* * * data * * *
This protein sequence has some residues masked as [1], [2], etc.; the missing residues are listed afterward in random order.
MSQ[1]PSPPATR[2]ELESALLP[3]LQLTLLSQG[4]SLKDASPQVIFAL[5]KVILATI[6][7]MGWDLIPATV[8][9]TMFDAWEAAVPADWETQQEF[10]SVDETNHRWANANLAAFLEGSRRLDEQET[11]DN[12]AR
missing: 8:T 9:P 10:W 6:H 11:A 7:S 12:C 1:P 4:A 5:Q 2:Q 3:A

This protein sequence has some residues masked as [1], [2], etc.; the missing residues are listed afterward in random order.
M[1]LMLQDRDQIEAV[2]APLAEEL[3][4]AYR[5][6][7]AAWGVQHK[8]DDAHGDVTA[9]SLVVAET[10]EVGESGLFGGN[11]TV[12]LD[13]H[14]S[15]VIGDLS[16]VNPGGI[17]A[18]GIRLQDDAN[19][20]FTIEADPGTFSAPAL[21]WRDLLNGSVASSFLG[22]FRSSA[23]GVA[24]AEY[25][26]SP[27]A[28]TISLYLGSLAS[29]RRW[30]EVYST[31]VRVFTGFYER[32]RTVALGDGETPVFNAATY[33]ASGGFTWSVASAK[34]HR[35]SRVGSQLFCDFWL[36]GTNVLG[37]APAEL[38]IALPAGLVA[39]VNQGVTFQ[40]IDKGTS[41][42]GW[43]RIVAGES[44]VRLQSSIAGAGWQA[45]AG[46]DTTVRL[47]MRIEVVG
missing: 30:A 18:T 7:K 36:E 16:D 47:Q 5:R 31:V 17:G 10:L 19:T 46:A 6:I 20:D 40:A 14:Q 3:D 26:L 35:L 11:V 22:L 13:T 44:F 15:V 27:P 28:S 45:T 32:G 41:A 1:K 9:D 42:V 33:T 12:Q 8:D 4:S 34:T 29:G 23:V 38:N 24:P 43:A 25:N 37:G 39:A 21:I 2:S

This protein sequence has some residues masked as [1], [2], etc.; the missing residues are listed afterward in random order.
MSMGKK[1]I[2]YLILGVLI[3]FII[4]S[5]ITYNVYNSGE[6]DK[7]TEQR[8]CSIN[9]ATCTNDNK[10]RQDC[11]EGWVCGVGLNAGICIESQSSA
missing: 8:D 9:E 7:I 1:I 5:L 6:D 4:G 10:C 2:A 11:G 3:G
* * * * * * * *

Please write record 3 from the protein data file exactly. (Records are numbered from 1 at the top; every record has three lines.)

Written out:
This protein sequence has some residues masked as [1], [2], etc.; the missing residues are listed afterward in random order.
MSMGKK[1]I[2]YLILGVLI[3]FII[4]S[5]ITYNVYNSGE[6]DK[7]TEQR[8]CSIN[9]ATCTNDNK[10]RQDC[11]EGWVCGVGLNAGICIESQSSA
missing: 8:D 9:E 7:I 1:I 5:L 6:D 4:G 10:C 2:A 11:G 3:G